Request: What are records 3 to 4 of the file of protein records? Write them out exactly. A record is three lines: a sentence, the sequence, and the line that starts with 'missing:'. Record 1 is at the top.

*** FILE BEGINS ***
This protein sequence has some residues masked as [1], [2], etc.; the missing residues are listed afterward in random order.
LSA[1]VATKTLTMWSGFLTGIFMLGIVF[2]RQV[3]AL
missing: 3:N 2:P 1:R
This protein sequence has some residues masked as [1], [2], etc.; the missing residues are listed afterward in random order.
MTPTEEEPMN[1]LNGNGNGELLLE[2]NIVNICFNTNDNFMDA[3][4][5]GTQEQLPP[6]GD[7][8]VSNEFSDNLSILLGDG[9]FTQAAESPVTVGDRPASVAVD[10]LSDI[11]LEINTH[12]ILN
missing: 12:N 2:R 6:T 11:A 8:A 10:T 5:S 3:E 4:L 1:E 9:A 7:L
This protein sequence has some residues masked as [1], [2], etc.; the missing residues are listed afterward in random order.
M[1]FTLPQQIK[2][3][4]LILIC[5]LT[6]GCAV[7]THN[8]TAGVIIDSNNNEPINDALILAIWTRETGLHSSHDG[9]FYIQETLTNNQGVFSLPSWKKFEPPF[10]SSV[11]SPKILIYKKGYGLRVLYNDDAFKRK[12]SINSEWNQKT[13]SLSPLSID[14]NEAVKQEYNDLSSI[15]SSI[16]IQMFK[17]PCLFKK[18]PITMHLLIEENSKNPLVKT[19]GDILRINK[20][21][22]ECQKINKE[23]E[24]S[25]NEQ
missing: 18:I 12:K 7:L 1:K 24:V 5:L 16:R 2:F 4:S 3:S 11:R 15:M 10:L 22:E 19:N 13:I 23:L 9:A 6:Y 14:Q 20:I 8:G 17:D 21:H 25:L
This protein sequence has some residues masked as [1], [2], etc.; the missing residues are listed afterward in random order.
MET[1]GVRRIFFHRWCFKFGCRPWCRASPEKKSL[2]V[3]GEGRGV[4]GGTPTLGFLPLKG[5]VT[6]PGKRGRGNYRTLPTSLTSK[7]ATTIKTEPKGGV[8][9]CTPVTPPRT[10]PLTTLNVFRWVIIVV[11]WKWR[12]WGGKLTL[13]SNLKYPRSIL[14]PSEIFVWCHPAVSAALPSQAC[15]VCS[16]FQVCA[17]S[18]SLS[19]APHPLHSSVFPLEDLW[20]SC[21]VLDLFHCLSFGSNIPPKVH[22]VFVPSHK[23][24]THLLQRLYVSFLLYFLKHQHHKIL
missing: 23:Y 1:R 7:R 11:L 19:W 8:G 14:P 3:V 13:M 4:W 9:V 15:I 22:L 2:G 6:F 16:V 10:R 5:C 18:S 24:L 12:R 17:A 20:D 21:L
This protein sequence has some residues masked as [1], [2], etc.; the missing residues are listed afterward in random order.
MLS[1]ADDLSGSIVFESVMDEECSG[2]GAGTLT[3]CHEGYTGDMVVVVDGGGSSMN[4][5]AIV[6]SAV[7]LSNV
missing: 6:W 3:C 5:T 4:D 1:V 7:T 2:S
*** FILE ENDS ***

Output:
This protein sequence has some residues masked as [1], [2], etc.; the missing residues are listed afterward in random order.
M[1]FTLPQQIK[2][3][4]LILIC[5]LT[6]GCAV[7]THN[8]TAGVIIDSNNNEPINDALILAIWTRETGLHSSHDG[9]FYIQETLTNNQGVFSLPSWKKFEPPF[10]SSV[11]SPKILIYKKGYGLRVLYNDDAFKRK[12]SINSEWNQKT[13]SLSPLSID[14]NEAVKQEYNDLSSI[15]SSI[16]IQMFK[17]PCLFKK[18]PITMHLLIEENSKNPLVKT[19]GDILRINK[20][21][22]ECQKINKE[23]E[24]S[25]NEQ
missing: 18:I 12:K 7:L 1:K 24:V 5:L 16:R 2:F 4:S 3:S 11:R 15:M 10:L 22:E 19:N 13:I 23:L 9:A 6:Y 14:Q 20:I 8:G 17:D 21:H 25:L
This protein sequence has some residues masked as [1], [2], etc.; the missing residues are listed afterward in random order.
MET[1]GVRRIFFHRWCFKFGCRPWCRASPEKKSL[2]V[3]GEGRGV[4]GGTPTLGFLPLKG[5]VT[6]PGKRGRGNYRTLPTSLTSK[7]ATTIKTEPKGGV[8][9]CTPVTPPRT[10]PLTTLNVFRWVIIVV[11]WKWR[12]WGGKLTL[13]SNLKYPRSIL[14]PSEIFVWCHPAVSAALPSQAC[15]VCS[16]FQVCA[17]S[18]SLS[19]APHPLHSSVFPLEDLW[20]SC[21]VLDLFHCLSFGSNIPPKVH[22]VFVPSHK[23][24]THLLQRLYVSFLLYFLKHQHHKIL
missing: 23:Y 1:R 7:R 11:L 19:W 8:G 14:P 3:V 13:M 4:W 9:V 15:I 22:L 2:G 6:F 16:V 10:R 5:C 18:S 24:L 12:R 17:A 20:D 21:L